TAIPEI (Taiwan News) — The expected finalization of the Regional Comprehensive Economic Partnership (RCEP) by the end of 2020 is likely to have a serious impact on the private sector of Taiwan, local experts have warned.
RCEP negotiations — a free trade agreement for nations in the Asia Pacific — made significant progress in 2019 after its launch in 2012. The trade pact is set to be signed by 15 member states in the region, including China, Japan, South Korea, Australia, New Zealand, and 10 ASEAN nations, despite India opting out last year, according to the Nikkei Asian Review.
With Taiwan blocked from participating in the trade bloc, local firms would seek to move out to avoid tariffs, said Tsai Lien-sheng (蔡練生), secretary-general of the Chinese National Federation of Industries (CNFI), at a symposium on ECFA Wednesday (Aug. 26). RCEP members accounted for 59 percent of Taiwan’s trade in 2019, wrote China Times.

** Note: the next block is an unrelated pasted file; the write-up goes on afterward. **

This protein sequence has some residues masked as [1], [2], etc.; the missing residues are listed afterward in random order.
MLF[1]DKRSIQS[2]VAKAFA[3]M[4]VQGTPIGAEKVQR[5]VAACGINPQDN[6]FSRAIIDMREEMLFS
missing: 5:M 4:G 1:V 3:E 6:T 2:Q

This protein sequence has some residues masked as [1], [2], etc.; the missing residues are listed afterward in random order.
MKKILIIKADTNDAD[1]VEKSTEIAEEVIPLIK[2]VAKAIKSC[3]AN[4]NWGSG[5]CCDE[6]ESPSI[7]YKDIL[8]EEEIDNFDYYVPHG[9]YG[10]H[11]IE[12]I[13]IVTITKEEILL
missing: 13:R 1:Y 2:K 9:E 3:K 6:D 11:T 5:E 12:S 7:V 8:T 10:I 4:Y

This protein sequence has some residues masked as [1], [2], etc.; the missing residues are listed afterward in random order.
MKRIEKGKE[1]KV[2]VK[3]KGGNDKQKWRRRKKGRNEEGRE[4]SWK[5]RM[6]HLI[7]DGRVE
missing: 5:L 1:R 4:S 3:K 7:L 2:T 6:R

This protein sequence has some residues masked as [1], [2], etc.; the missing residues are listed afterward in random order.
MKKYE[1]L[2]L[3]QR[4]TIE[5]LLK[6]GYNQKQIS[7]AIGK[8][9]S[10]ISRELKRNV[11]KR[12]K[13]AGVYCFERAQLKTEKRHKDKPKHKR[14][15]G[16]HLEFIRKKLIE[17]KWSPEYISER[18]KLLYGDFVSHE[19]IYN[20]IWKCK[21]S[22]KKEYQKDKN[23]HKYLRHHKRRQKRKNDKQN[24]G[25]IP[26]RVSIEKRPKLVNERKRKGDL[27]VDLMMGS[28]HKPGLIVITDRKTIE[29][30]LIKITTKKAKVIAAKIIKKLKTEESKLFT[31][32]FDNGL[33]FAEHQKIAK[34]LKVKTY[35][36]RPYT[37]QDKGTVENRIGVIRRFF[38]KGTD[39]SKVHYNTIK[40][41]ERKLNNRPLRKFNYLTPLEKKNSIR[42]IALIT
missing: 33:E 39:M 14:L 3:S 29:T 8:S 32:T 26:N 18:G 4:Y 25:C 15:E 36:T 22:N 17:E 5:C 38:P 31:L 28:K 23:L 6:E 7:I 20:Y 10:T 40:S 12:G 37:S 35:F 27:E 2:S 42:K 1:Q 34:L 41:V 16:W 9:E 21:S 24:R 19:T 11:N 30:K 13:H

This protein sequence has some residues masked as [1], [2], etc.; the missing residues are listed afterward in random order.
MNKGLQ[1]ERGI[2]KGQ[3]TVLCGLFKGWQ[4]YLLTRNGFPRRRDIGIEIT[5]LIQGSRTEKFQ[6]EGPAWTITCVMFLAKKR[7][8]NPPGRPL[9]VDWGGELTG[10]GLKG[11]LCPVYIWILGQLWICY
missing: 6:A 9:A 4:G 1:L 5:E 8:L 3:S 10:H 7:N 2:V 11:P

Tsai called for a government-led response to the potential fallout of the trade arrangement, by assisting companies to relocate to Southeast Asia and countries like Mexico. The plans can be realized, for example, by inking investment agreements with target countries and setting up industrial parks to accommodate Taiwanese businesses.
The relocation efforts should not affect Taiwan’s aim to emerge as a global hub for research and development, Tsai reckoned.
Kao Koong-lian (高孔廉), former vice-chairman of the Straits Exchange Foundation, advised authorities to conduct a survey about the needs of different industries and incorporate financing as well as other resources for companies planning to move out. He also made a case for Taiwanese businesses in China, which are capital and technology-intensive as well as making high-value products, to return amid the global supply chain shift spurred by the COVID-19 pandemic.